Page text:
After helping to put Carson City on the mountain biking map, the Carson City Visitors Bureau (CCVB) is now working to bring half the state along for the ride.
The CCVB is launching the Singletrack Mountain Bike Adventure campaign, a $30,000 effort to create a statewide bike itinerary along Highway 50, from Carson City to Ely, and then south on U.S. Route 93 to Pioche and Caliente.
“Utah and Colorado have defined weeklong adventures and Nevada needs to be in that conversation as well,” said Kyle Horvath, CCVB’s social media manager.
The Nevada Commission on Tourism last week awarded the CCVB $10,000 for the campaign and the bureau is kicking in the rest.
The goal is to bring bike riding enthusiasts not only to the trails but to the towns.
“We want to showcase those assets,” said Joel Dunn, CCVB’s executive director. “Great trails, great food, great beer, great hot springs, and every one of those communities can meet those needs.”
The idea for the statewide course was hatched in Caliente.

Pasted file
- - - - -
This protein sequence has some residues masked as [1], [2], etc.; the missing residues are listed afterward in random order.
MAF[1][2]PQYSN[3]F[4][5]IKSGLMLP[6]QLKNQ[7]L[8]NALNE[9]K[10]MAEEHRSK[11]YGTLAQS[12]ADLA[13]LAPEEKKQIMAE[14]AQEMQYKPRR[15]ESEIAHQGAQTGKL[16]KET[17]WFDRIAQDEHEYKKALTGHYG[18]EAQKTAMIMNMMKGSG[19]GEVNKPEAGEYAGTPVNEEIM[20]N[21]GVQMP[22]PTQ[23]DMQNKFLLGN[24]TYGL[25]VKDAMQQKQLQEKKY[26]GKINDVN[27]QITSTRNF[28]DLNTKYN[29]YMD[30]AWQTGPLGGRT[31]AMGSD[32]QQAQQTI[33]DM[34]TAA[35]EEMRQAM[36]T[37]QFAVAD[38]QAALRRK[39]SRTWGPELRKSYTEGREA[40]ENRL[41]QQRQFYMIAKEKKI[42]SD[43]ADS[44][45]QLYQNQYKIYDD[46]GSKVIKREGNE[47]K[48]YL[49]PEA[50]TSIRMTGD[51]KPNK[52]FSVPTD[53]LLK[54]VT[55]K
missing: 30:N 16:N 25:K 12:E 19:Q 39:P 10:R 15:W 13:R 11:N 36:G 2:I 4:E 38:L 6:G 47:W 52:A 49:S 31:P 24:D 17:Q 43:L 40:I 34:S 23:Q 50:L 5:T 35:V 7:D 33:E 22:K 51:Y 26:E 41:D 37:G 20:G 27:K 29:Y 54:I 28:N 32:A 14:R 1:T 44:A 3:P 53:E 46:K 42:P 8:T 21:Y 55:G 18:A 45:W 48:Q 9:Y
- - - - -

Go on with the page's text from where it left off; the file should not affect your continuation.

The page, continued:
The town recently received $1.4 million in grants to build trails and invited Dunn, Horvath and Kurt Gensheimer, a mountain biking journalist, to visit and talk about how Carson City developed its trails and attracted events such as Epic Rides.
“We started realizing we could make a five-day adventure on 50,” said Horvath. “Carson to Austin to Eureka to Ely and Pioche and including Caliente.”
Since then, they’ve been to Eureka to talk to Richard McKay, a lifelong resident and businessman there, and to Ely earlier this month to film Fears, Tears & Beers.
“It’s the oldest enduro race in the country. It’s a small but passionate group,” said Dunn. “We’re telling the story of how mountain biking started in this town. The guy running the event, his grandfather built the single track.”
Each town will produce its own promotional materials and CCVB will tie it all together and launch a statewide campaign in 2018 once Caliente’s trails are completed.
The campaign will include marketing materials, social media and mobile apps with trip itinerary, inventory of trails, and information on lodging, restaurants, and other things to do all along the route.
In the meantime, the visitors bureau will help each venue build up its trails and other needed infrastructure, like readily-available Internet access, to make the course a success.
“The first phase is building up an inventory of assets,” said Dunn. “Caliente already broke ground, and Austin and Eureka need some maintenance.”